Repository for RL based prescriptive algorithm for the paper "Zheng, H., et al., In Press. Personalized multimorbidity management for patients with type 2 diabetes using reinforcement learning of electronic health records. Drugs."
The research was conducted by Hua Zheng and supervised by Professor Wei Xie, Professor Judy Zhong aand Professor Ilya O. Ryzhov. Results and publications are primarily coming out from Professor Wei Xie's research group. The paper has been accepted by Drugs and the preprint can be found in paper. We would appreciate a citation if you use the code or results!
Outline of our study:
We investigated the ability of a prescription algorithm of artificial intelligence (AI) to determine the best drugs/treatment for the chronic disease of type 2 diabetes to prevent hyperglycemia, hypertension and CV disease. We compared the results of the recommendations of the algorithm to decisions made by clinicians for their patients. The study demonstrated that the algorithm brought equal or better results than the doctors' recommendations for these patients.
AIMS: Comorbid chronic conditions are common among people with type 2 diabetes. We developed an Artificial Intelligence algorithm, based on Reinforcement Learning (RL), for personalized diabetes and multimorbidity management with strong potential to improve health outcomes relative to current clinical practice.
METHODS: We modeled glycemia, blood pressure and cardiovascular disease (CVD) risk as health outcomes using a retrospective cohort of 16,665 patients with type 2 diabetes from New York University Langone Health ambulatory care electronic health records in 2009 to 2017. We trained a RL prescription algorithm that recommends a treatment regimen optimizing patients’ cumulative health outcomes using their individual characteristics and medical history at each encounter. The RL recommendations were evaluated on an independent subset of patients.
RESULTS: The single-outcome optimization RL algorithms, RL-glycemia, RL-blood pressure, and RL-CVD, recommended consistent prescriptions with what observed by clinicians in 86.1%, 82.9% and 98.4% of the encounters. For patient encounters in which the RL recommendations differed from the clinician prescriptions, significantly fewer encounters showed uncontrolled glycemia (A1c>8% on 35% of encounters), uncontrolled hypertension (blood pressure > 140mmHg on 16% of encounters) and high CVD risk (risk > 20% on 25% of encounters) under RL algorithms than those observed under clinicians (43%, 27% and 31% of encounters respectively; all P < 0.001).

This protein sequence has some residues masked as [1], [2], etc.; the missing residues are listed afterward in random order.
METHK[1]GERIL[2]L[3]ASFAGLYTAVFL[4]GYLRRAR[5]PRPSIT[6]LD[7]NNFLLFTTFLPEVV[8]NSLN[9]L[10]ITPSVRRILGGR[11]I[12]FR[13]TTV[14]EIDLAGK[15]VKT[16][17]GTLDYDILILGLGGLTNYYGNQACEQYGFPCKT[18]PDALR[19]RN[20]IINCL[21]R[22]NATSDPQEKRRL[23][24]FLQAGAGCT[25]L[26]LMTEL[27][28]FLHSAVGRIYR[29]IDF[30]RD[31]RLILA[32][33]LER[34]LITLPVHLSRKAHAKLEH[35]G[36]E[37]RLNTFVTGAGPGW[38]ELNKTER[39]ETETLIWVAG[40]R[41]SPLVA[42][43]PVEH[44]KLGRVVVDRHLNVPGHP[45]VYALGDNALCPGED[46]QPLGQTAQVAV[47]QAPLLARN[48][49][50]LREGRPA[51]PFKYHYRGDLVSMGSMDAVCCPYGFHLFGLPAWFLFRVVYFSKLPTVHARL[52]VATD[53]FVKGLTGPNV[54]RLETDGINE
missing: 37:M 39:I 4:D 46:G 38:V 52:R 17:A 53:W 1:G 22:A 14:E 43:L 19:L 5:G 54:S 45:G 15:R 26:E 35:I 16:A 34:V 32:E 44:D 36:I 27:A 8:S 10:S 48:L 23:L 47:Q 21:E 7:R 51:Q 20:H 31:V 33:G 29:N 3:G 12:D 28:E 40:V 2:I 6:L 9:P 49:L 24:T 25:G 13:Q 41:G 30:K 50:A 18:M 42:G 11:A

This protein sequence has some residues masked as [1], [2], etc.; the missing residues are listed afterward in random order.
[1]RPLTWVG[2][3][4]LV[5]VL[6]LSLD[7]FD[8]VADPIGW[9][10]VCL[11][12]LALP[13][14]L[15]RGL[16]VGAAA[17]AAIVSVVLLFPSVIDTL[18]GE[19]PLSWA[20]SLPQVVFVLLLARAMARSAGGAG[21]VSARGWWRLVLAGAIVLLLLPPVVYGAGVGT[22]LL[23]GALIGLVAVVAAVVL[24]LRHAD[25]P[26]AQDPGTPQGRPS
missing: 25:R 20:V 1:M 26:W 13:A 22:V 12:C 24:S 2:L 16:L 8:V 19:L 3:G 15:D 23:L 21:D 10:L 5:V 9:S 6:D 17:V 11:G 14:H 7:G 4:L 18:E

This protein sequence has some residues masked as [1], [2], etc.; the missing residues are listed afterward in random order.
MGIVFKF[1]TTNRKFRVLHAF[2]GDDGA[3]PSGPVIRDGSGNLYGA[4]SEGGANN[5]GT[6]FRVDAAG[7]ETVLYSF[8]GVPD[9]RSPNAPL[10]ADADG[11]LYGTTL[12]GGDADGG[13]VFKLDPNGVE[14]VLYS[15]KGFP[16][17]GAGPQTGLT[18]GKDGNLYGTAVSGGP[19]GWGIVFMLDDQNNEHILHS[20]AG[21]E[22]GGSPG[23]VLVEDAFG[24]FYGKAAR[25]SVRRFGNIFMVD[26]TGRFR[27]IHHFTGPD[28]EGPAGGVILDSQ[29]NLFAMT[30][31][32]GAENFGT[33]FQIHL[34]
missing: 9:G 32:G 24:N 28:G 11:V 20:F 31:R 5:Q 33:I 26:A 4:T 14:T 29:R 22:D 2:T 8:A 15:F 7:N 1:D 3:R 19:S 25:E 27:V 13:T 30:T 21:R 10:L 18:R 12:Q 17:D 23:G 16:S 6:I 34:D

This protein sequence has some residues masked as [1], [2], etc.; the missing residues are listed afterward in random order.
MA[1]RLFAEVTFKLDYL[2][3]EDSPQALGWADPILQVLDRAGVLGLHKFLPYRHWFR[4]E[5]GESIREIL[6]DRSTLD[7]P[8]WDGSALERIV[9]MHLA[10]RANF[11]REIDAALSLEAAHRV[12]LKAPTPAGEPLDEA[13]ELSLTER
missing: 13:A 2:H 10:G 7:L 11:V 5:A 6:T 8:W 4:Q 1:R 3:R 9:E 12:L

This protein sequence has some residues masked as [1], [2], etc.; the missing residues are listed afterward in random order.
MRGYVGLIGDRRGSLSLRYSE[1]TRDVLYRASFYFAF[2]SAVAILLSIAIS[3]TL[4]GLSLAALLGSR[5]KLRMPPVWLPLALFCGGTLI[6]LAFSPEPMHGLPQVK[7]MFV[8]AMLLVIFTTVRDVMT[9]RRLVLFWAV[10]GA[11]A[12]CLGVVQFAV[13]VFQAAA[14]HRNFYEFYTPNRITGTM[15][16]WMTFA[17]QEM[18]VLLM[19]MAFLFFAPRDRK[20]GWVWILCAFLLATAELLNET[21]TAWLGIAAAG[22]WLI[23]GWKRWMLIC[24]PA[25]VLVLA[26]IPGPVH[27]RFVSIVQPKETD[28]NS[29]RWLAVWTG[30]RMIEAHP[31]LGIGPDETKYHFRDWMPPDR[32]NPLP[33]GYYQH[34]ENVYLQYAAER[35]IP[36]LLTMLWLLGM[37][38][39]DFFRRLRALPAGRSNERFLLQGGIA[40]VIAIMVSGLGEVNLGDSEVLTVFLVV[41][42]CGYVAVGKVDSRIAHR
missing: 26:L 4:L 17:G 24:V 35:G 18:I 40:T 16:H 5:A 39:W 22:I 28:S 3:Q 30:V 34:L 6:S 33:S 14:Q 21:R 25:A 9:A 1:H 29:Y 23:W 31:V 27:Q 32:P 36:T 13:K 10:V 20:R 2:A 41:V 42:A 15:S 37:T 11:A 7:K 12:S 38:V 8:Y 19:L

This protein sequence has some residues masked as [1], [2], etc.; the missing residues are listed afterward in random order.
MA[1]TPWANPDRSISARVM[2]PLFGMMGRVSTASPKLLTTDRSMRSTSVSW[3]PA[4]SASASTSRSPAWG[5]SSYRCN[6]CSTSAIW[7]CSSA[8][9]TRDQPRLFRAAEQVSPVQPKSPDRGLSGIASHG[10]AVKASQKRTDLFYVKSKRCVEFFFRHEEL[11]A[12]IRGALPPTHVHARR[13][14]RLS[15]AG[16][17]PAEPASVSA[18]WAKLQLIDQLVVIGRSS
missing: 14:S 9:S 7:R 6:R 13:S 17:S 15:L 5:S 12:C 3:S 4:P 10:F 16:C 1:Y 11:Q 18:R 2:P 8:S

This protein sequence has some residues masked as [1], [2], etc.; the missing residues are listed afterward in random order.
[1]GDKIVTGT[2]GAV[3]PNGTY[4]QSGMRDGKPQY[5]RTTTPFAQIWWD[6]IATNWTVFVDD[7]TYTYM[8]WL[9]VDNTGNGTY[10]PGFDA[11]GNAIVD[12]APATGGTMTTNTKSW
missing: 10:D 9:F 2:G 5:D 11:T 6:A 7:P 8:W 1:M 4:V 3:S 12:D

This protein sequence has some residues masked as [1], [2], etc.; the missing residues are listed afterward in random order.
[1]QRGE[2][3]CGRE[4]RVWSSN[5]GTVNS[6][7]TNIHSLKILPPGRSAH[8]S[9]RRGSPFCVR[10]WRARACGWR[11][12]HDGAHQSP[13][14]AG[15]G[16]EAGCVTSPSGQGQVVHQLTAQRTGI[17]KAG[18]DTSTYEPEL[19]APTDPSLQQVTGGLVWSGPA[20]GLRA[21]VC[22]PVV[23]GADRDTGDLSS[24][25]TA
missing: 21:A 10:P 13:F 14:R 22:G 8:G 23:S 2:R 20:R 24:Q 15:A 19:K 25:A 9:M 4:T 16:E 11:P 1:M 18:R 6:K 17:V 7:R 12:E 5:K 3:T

CONCLUSIONS: A personalized reinforcement learning prescriptive framework for type 2 diabetes yielded high concordance with clinicians’ prescriptions and substantial improvements in glycemia, blood pressure, cardiovascular disease risk outcomes.
High consistency with current clinical practice
By default, reinforcement learning, attempting to optimize the health outcomes, might result in a significantly different reccommendations from clinicians. However, our RL recommendations showed high levels of concordance with clinicians’ prescriptions for single outcome optimizations of glycemia, blood pressure and CVD risk control. This demonstrates the feasibility of using RL for T2DM management and indicates that clinicians make near-optimal decisions with regard to single-outcome management.
RL based prescriptions significantly improves patients' health outcomes and reduce the number of patients in serious conditions, i.e. SBP > 140 mmHg HbA1c > 8% and FHS CVD risk > 20%.
|Encounters for which algorithm’s recommendation differed from observed Clinician's prescription (N(%))||15,578 (13.9)|
|A1c (Mean(SE))||7.80 (0.01)||8.09 (0.01)||<0.001|
|A1c > 8% (N(%))||5,421 (34.8)||6,617 (42.5)||<0.001|
|Encounters for which algorithm’s recommendation differed from observed Clinician's prescription (N(%))||20,251 (17.1)|
|SBP > 140 mmHg (N(%))||3,256 (16.1)||5,390 (26.6)||<0.001|
|Encounters for which algorithm’s recommendation differed from observed Clinician's prescription (N(%))||946 (1.6)|
|FHS (Mean(SE))||13.65 (0.26)||17.18 (0.36)||<0.001|
|FHS > 20% (N(%))||237 (25.1)||299 (31.6)||<0.001|
|A1c (Mean(SE))||7.14 (0.003)||7.19 (0.005)||<0.001|
|A1c > 8% (N(%))||16,436 (16.08)||20,879 (20.43)||<0.001|
|SBP (Mean(SE))||129.40 (0.03)||129.58 (0.05)||<0.001|
|SBP > 140 mmHg (N(%))||9,800 (9.59)||20,957 (20.51)||<0.001|
|FHS (Mean(SE))||21.89 (0.04)||25.61 (0.05)||<0.001|
|FHS > 20% (N(%))||48,283 (47.3)||55,957 (54.8)||<0.001|
Consistently performance acrosss different groups
Zheng, H., Ryzhov, I. O., Xie, W., & Zhong, J. (2021). Personalized Multimorbidity Management for Patients with Type 2 Diabetes Using Reinforcement Learning of Electronic Health Records. Drugs, 1–12. Advance online publication. https://doi.org/10.1007/s40265-020-01435-4